Arts and Entertainment

Oscars 2015 Mexican filmmaker uses speech to urge 'respect' for immigrants

Arts and Entertainment
The Oscar nominations are due to be announced today

Oscars 2015 Bringing you all the news from the 87th Academy Awards

Arts and Entertainment
Lloyd-Hughes takes the leading role as Ralph Whelan in Channel 4's epic new 10-part drama, Indian Summers

TV Review

The intrigue deepens as we delve further but don't expect any answers just yet
Arts and Entertainment
Jason Segal and Cameron Diaz star in Sex Tape

Razzies 2015 Golden Raspberry Awards 'honours' Cameron Diaz and Kirk Cameron

Arts and Entertainment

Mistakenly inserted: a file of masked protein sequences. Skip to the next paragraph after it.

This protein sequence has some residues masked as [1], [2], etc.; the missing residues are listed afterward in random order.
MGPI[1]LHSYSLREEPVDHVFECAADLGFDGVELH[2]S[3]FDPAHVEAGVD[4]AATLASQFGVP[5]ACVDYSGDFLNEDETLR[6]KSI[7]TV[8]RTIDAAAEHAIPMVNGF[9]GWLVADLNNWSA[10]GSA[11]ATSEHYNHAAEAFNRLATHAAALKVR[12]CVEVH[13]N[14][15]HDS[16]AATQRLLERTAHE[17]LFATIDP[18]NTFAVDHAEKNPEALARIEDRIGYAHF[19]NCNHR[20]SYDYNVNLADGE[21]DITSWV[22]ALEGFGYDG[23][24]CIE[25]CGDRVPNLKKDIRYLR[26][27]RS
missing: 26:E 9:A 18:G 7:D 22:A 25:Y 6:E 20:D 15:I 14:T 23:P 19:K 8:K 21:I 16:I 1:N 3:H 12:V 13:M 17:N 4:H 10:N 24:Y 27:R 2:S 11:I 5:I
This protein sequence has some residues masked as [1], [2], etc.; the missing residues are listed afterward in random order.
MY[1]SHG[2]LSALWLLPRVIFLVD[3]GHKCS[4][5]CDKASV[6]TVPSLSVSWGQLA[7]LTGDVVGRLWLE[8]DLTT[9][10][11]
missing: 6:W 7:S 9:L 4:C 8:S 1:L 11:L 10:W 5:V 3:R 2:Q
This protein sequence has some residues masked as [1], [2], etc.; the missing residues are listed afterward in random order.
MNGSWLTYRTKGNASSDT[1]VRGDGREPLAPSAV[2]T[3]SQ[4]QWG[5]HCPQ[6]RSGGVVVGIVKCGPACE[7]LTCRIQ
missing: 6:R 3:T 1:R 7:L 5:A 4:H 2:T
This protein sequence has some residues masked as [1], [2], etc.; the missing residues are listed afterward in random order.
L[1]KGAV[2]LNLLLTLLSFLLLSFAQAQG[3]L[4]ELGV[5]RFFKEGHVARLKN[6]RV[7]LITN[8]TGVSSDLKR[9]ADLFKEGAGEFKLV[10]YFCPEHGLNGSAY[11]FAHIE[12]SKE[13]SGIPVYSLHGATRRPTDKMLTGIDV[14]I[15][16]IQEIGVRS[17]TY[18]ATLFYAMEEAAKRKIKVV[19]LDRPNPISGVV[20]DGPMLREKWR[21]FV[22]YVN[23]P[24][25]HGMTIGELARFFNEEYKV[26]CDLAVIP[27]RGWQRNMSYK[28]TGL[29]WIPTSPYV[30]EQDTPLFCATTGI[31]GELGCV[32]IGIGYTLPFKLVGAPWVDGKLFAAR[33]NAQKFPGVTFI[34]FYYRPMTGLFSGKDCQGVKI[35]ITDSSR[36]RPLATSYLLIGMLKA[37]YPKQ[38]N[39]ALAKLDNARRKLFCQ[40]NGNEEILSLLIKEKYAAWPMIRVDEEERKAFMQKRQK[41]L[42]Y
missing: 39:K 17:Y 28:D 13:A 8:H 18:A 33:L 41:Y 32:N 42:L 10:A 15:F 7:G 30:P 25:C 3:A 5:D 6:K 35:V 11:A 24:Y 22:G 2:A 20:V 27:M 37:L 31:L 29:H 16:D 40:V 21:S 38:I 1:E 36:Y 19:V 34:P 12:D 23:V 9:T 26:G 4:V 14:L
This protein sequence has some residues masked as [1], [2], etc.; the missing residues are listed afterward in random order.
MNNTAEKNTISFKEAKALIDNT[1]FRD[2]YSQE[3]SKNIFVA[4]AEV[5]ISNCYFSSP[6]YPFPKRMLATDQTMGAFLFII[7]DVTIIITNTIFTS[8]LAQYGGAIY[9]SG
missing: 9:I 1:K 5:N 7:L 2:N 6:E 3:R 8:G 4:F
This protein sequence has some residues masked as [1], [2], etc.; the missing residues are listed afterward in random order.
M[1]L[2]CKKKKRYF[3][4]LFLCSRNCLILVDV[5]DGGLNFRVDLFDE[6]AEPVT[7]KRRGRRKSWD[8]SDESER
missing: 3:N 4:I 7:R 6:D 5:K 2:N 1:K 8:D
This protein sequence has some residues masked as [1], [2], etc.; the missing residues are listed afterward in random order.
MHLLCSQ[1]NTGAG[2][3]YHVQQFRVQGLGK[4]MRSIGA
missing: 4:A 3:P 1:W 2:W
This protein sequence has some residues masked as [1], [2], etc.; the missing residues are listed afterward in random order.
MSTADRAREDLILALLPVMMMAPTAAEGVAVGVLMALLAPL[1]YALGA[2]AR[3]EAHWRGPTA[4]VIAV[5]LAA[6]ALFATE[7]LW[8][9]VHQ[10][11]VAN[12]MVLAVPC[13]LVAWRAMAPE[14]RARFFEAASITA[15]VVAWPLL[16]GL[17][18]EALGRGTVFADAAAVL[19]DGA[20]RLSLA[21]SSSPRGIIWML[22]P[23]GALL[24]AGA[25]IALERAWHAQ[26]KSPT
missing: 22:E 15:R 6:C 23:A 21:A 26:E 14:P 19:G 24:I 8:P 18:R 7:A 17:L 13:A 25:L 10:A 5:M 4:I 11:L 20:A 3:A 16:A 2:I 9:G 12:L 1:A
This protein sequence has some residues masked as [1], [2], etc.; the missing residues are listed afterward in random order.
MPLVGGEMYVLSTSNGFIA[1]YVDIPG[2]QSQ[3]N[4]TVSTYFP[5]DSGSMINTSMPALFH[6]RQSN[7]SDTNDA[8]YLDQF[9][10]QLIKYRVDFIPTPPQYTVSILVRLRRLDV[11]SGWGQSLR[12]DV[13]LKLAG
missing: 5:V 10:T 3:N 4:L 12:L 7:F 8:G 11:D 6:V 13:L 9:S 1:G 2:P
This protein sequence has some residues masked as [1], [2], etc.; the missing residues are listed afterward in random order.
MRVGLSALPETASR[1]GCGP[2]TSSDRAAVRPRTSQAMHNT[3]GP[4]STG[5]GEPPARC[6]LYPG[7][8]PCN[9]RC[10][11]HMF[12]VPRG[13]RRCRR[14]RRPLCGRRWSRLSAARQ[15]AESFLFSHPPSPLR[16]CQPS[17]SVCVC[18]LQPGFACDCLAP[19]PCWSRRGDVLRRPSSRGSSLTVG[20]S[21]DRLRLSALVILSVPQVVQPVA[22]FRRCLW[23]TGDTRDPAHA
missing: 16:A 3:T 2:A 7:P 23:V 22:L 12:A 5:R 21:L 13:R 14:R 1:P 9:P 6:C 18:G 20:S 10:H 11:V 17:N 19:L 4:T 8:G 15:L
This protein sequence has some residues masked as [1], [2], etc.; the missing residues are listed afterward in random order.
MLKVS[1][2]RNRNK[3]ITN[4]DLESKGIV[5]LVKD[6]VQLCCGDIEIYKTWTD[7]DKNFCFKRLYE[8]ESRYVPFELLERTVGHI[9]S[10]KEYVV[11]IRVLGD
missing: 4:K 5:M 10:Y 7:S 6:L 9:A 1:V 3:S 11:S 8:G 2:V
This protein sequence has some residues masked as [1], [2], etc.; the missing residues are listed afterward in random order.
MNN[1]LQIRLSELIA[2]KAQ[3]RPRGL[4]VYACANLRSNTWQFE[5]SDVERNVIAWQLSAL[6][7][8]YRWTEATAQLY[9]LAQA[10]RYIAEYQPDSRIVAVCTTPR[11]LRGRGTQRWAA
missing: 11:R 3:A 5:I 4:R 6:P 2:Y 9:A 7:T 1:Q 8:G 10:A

The Oscars ceremony 2015 will take place at the Dolby Theatre in Los Angeles
Oscars 2015A quiz to whet your appetite for tonight’s 87th Academy Awards
Arts and Entertainment
Sigourney Weaver, as Ripley, in Alien; critics have branded the naming of action movie network Movies4Men as “offensive” and “demographic box-ticking gone mad”.
TVNaming of action movie network Movies4Men sparks outrage
Arts and Entertainment
Sleater Kinney perform at the 6 Music Festival at the O2 Academy, Newcastle
musicReview: 6 Music Festival
Kristen Stewart reacts after receiving the Best Actress in a Supporting Role award for her role in 'Sils Maria' at the 40th annual Cesar awards
A lost Sherlock Holmes story has been unearthed
arts + ents Walter Elliot, an 80-year-old historian, found it in his attic,
Arts and Entertainment